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Types of transposable elements which comprise large discrete segments of deoxyribonucleic acid (DNA) capable of moving from one chromosome site to a new location. In bacteria, the transposable elements can be grouped into two classes, the insertion sequences and the transposons. The ability of transposable elements to insert into plasmid or bacterial virus (bacteriophage) which is transmissible from one organism to another allows for their rapid spread. See Bacteriophage, Plasmid
The insertion sequences were first identified by their ability to induce unusual mutations in the structural gene for a protein involved in sugar metabolism. These insertion sequences are relatively small (about 500–1500 nucleotide pairs) and can only be followed by their ability to induce these mutations. Most bacterial chromosomes contain several copies of such insertion sequence elements.
The transposons are larger segments of DNA (2000–10,000 base pairs) that encode several proteins, usually one or two required for the movement of the element and often an additional protein that imparts a selective advantage to the host containing a copy of that element. The structure of many transposons suggests they may have evolved from the simpler insertion sequence elements.
All transposable elements, both the simple insertion sequence elements and the more complex transposons, have a similar structure and genetic organization. The ends of the element represent recognition sites and define the segment of DNA undergoing transposition. A short sequence present at one end of the element is repeated in an inverted fashion at the other end. These terminal inverted repeats are characteristic for each element.
Members of a widespread group of transposons, the Tn3 family, all have a similar structure and appear to move by a similar mechanism. Transposase, one protein encoded by the element, promotes the formation of intermediates called cointegrates, in which the element has been duplicated by replication. A second element-encoded protein, resolvase, completes the process by converting the cointegrates into the end products of transposition, a transposon inserted into a new site. A third protein encoded by the Tn3 element imparts resistance to the antibiotic ampicillin.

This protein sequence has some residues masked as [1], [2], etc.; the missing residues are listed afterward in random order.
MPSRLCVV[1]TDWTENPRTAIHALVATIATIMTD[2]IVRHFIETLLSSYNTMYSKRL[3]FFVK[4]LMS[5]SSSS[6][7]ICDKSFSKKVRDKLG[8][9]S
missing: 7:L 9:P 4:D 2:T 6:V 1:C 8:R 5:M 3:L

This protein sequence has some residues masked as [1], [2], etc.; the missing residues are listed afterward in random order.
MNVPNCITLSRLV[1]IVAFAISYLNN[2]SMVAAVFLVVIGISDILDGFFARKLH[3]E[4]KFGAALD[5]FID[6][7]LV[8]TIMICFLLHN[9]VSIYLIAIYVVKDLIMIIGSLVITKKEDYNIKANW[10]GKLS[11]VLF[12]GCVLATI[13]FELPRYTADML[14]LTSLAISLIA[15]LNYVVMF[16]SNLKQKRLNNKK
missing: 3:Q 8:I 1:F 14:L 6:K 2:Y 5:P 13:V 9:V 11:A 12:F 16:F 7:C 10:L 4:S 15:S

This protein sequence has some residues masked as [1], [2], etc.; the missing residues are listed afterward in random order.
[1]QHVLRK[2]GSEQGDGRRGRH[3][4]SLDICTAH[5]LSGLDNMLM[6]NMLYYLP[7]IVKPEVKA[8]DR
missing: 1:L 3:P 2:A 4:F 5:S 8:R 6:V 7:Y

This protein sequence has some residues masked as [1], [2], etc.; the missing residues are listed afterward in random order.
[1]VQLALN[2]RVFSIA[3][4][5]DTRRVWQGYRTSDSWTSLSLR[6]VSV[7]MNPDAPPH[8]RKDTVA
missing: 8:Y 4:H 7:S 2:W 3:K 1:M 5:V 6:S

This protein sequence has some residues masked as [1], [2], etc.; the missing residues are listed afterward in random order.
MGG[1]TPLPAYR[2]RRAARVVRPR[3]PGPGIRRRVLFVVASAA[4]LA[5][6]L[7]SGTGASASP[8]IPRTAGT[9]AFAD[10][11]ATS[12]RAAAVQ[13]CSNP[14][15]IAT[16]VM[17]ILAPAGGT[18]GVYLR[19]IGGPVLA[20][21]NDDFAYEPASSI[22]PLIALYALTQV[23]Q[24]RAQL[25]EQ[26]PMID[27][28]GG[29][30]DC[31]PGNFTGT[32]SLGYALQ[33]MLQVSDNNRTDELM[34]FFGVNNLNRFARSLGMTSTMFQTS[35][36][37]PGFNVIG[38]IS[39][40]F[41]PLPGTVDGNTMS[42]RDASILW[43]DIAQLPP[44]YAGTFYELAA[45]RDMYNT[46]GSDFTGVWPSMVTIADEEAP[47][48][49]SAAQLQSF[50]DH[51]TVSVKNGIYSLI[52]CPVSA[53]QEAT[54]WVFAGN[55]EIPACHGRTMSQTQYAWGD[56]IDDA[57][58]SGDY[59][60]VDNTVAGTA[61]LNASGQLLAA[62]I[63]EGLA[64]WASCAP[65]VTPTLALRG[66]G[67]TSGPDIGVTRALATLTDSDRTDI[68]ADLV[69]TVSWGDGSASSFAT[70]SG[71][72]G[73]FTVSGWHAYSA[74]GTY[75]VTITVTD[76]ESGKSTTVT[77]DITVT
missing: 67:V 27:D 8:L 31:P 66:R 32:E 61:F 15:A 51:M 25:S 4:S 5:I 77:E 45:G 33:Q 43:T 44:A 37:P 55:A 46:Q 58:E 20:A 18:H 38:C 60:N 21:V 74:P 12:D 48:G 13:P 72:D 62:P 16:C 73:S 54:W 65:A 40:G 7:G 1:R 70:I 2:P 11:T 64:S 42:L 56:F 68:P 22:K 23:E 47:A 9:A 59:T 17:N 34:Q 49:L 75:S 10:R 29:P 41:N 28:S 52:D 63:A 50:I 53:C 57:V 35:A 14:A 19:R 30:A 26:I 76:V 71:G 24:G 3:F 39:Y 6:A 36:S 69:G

Transposons are known that encode resistances to almost all antibiotics as well as many toxic metals and chemicals. In addition, some transposons have acquired the ability to direct the synthesis of proteins that metabolize carbohydrates, petroleum, and pesticides. Other transposable elements produce enterotoxins that cause travelers to become ill from drinking water contaminated with bacteria carrying the element. The broad spectrum of activities encoded by the transposable elements demonstrates the strong selective advantage that has accompanied their evolution.
Transposable elements are not restricted to prokaryotes. Yeast as well as higher eukaryotes have DNA segments that move and cause mutations. The eukaryotic elements have much in common with their prokaryotic counterparts: the termini of the elements are composed of inverted repeats, and many of the larger elements are composed of two small insertion sequence-like regions flanking a unique central region. One class of eukaryotic virus, the ribonucleic acid (RNA) retrovirus, also has this structure and is thought to integrate into the host chromosome through a transpositionlike mechanism. See Antibiotic, Gene, Gene action, Retrovirus, Virus